Mackintosh loved apples. Granny Smith apples, Fuji apples, Honey Crisp apples, Peasgood's Nonsuch, Prairie Spy...he even liked the Ingrid Marie apple, in spite of the fact that it shared the same surname as his third grade teacher and faintly reminded him of her in appearance: "plump, russet-skinned, fleshy and bland."
He loved apples so much in fact, that he had eaten apples in one form or another each day of the week for the past 14 years–apple pie, applesauce, apple strudel, apple jellies, apple juice, apple crisp, apple sausage, apple waffles...
"I love apples more than anything in the world!" Mackintosh replied in defiance when his mother once lectured him about not teasing his little brother and asked him to apologize.
In a valley not far from their home was an orchard. Mackintosh delighted in meandering through it on his way home from school. One cloudy afternoon on his 16th birthday, he strolled through the succulent grove and saw a small mirror pinned to a tree.
"What's this?" He walked up to the mirror and saw his reflection. He rubbed his cheek and noticed that it had turned a light shade of rose. He thought nothing of it and continued on his way.
A few minutes later, he felt an itch above his left ear. He flicked it, but it wouldn't go away, so he tugged and tugged until he pulled what appeared to be a little green leaf.
The leaf was a dull green and oblong, with tiny fissures running along its sides. The veins were barely perceptible - nothing like the poison oak he'd put in Karin's shoes during gym class last spring. Boy, that was funny, slapping at her feet with every step as she ran down the hall. You'd think that she'd been attacked by a swarm of mosquitoes.
The thought of mosquitoes reminded him of that time when he mixed in a couple of dead ones, wings and all, in his best friend's turkey stuffing at the school cafeteria and told him they were cranberries. The look on his face when he realized what he just ate. What a riot that was!
And so it went, Mackintosh, ever the prankster, strolling through the orchard, tickled by the many uproarious moments stemming from his clever ideas.
The sunlight was beginning to fade and the crisp damp air was a foretaste of rain. It was getting late and Mackintosh knew that if he didn't make it home on time, he'd be sent to his room without dinner. So, he picked up his pace.
Flanked on either side with row upon row of blossoming apple trees, Mackintosh was tempted to reach out to their extended arms to have a taste, but he resisted. Determined not to spoil his appetite, he skipped past them. Had it not been for the intense cramp shooting up his left thigh, all would have been fine. But, the sharp pain caused him to hop a few steps and then come to halt. He grabbed his leg with one hand and rubbed it vigorously with the other. Although his leg was in pain, he proceeded to walk-hop his way forward, taking longer strides to cover more ground.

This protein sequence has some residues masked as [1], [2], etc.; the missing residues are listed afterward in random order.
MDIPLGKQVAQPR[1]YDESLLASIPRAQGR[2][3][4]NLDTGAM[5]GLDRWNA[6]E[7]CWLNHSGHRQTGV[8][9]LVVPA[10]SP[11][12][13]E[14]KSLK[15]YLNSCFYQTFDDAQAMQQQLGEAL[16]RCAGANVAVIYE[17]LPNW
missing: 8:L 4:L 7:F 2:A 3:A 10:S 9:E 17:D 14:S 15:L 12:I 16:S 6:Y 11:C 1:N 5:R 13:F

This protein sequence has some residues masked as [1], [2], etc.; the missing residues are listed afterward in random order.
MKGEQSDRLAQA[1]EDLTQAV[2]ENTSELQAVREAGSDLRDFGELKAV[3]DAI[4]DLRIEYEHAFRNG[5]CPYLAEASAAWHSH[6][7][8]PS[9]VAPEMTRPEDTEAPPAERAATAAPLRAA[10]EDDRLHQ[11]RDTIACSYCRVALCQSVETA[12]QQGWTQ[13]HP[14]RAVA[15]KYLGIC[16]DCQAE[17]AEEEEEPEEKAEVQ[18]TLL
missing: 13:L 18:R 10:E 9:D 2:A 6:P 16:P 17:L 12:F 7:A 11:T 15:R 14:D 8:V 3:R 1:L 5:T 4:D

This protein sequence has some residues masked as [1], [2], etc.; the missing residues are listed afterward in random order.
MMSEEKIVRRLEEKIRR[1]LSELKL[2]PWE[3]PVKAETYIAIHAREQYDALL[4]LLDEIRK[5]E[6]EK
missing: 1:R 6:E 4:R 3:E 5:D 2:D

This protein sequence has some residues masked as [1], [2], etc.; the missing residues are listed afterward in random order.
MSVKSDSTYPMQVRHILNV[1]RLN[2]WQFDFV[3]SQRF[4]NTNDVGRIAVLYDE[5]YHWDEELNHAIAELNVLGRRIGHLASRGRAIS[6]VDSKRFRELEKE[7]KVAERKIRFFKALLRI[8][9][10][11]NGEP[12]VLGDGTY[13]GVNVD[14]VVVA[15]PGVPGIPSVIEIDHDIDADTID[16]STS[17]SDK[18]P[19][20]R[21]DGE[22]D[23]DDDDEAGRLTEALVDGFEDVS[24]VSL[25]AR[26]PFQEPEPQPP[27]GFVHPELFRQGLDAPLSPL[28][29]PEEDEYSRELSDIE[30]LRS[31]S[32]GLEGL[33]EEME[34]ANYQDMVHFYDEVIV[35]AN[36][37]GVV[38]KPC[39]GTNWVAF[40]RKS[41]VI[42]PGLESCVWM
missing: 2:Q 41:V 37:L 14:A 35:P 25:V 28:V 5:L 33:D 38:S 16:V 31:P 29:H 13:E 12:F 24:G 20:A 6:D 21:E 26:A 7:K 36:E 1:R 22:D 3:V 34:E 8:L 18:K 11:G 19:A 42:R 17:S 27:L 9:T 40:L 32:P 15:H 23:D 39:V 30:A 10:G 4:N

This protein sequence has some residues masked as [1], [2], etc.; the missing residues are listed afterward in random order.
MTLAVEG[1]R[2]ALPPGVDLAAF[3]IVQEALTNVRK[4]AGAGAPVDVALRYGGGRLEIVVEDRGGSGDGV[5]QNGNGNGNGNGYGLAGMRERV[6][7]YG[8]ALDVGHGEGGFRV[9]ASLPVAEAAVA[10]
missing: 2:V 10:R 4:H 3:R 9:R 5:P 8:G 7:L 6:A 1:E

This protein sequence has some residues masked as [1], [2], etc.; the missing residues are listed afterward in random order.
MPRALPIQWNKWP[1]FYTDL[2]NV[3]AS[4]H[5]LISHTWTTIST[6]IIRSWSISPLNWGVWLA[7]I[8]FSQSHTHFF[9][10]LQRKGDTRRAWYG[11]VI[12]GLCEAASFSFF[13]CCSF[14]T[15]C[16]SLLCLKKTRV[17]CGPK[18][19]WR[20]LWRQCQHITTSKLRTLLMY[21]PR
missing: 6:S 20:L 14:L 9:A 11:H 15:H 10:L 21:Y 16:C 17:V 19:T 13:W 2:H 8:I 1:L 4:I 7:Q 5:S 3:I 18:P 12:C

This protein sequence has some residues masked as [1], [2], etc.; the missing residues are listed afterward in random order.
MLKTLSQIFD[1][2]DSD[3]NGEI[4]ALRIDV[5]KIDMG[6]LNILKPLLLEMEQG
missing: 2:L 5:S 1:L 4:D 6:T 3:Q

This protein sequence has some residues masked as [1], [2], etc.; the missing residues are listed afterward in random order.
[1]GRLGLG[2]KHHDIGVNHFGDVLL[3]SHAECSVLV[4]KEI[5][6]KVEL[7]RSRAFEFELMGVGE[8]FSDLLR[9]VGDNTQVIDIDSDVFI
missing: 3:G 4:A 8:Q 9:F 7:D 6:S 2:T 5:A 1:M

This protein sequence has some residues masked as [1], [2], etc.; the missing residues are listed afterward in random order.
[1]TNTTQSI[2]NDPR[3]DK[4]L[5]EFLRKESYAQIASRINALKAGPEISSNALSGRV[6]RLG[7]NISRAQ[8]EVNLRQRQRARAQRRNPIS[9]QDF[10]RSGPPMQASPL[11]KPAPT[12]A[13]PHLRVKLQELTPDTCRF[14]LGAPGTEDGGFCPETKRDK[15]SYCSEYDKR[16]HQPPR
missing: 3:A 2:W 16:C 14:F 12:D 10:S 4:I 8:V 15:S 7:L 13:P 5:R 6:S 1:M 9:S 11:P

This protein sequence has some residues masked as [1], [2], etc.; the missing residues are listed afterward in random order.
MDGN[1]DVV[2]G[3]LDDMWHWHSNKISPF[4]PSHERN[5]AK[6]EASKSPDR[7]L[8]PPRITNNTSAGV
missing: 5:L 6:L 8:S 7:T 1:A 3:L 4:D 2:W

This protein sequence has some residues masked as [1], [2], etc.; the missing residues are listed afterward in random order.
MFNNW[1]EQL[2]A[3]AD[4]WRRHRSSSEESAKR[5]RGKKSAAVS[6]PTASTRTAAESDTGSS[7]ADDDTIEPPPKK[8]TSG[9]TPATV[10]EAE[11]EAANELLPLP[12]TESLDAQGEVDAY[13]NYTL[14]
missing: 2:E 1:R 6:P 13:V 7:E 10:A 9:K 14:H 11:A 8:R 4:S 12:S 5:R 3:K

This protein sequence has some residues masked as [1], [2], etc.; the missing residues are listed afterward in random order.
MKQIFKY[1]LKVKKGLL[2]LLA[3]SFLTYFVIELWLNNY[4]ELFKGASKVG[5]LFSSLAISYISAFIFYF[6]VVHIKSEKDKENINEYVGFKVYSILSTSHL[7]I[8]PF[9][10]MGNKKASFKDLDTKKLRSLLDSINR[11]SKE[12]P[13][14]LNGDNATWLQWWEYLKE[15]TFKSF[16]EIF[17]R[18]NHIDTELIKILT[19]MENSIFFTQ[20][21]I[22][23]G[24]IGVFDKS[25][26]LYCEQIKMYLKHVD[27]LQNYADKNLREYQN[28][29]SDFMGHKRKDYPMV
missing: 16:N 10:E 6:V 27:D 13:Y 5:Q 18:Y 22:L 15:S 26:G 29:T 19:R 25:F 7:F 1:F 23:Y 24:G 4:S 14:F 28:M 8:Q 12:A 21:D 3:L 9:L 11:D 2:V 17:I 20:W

The combination of hops and steps was working. He was progressing quite nicely until a snake slithered up, cutting off the path, stopping Mackintosh in mid-stride. His eyes were fixed on the reptile's long, scaly body, and his dreaded fear of snakes bumped up his heart rate. The rush of adrenaline made him light-headed and he had difficulty breathing. It was as if a balloon was pressing against his skull from the inside. Growing bigger and bigger. The pressure became so great that Mackintosh's cropped brown hair bloomed wildly with bushy red locks. Tiny knots sprouted on his skin along his arms and legs and when he raised his arms for a closer look they petrified in mid-air. He could see his house on the distant hill, beneath the now, dark gray skies. Mackintosh started to run, but more effort was required with every step. It was as if he was running in slow motion. He was only able to advance a few feet before stiffening completely.
The curious snake slunk toward him and stopped at his feet. Mackintosh's eyes could only follow him to a point, as he was unable to move his head, which at this point looked more like a large bird's nest. Apparently, someone else thought so too, as a large black crow landed on Mackintosh's leafy head. Mackintosh couldn't see what it was, but he did see a hawk circling the sky above him. He also felt a squirrel scurry up his leg and onto his shoulder. Just as Mackintosh went to scream, his lips puckered, clipping the sound short.
"Well, what do we have here?" said Crow, plucking a leaf and holding it up to the sunlight. "This one's not like the others."
"No, he isn't," said Snake.
Hawk could see from above, beautiful emerald beads, perfectly aligned, with alternating bands of amber green grass. Except for this one randomly placed red knob poking out like a pimple. Clearly, this one didn't belong.